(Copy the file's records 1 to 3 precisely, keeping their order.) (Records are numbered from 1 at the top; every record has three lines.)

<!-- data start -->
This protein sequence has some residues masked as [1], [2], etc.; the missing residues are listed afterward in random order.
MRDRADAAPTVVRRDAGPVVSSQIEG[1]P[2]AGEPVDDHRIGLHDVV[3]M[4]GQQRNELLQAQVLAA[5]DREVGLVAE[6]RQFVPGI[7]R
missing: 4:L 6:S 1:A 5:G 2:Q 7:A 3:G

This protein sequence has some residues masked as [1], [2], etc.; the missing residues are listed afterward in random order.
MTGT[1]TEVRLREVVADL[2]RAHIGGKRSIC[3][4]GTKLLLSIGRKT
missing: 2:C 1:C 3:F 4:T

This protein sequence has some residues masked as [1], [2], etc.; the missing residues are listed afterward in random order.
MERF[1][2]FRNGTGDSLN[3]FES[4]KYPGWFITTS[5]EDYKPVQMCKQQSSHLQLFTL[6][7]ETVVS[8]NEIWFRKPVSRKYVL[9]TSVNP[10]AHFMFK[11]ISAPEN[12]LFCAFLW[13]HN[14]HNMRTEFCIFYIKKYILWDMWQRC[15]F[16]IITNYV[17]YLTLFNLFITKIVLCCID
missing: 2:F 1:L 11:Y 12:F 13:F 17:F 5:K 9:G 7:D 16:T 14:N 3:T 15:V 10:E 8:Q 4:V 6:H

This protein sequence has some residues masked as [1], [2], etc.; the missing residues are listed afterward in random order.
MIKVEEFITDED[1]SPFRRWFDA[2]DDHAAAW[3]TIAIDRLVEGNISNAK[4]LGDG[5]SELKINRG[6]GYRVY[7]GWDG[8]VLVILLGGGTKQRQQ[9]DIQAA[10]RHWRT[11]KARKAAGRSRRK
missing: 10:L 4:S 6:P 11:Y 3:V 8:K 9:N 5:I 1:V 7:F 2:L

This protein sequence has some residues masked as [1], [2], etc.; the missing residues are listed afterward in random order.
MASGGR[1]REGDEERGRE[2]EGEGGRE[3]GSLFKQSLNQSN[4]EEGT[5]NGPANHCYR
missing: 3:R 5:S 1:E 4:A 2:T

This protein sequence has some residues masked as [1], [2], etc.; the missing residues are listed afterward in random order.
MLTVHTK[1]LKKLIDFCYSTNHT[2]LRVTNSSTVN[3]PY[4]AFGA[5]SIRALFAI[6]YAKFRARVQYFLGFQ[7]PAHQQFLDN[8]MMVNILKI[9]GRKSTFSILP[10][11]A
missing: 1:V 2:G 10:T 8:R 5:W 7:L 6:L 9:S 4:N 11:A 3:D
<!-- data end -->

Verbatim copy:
This protein sequence has some residues masked as [1], [2], etc.; the missing residues are listed afterward in random order.
MRDRADAAPTVVRRDAGPVVSSQIEG[1]P[2]AGEPVDDHRIGLHDVV[3]M[4]GQQRNELLQAQVLAA[5]DREVGLVAE[6]RQFVPGI[7]R
missing: 4:L 6:S 1:A 5:G 2:Q 7:A 3:G

This protein sequence has some residues masked as [1], [2], etc.; the missing residues are listed afterward in random order.
MTGT[1]TEVRLREVVADL[2]RAHIGGKRSIC[3][4]GTKLLLSIGRKT
missing: 2:C 1:C 3:F 4:T

This protein sequence has some residues masked as [1], [2], etc.; the missing residues are listed afterward in random order.
MERF[1][2]FRNGTGDSLN[3]FES[4]KYPGWFITTS[5]EDYKPVQMCKQQSSHLQLFTL[6][7]ETVVS[8]NEIWFRKPVSRKYVL[9]TSVNP[10]AHFMFK[11]ISAPEN[12]LFCAFLW[13]HN[14]HNMRTEFCIFYIKKYILWDMWQRC[15]F[16]IITNYV[17]YLTLFNLFITKIVLCCID
missing: 2:F 1:L 11:Y 12:F 13:F 17:F 5:K 9:G 7:D 16:T 14:N 3:T 15:V 10:E 8:Q 4:V 6:H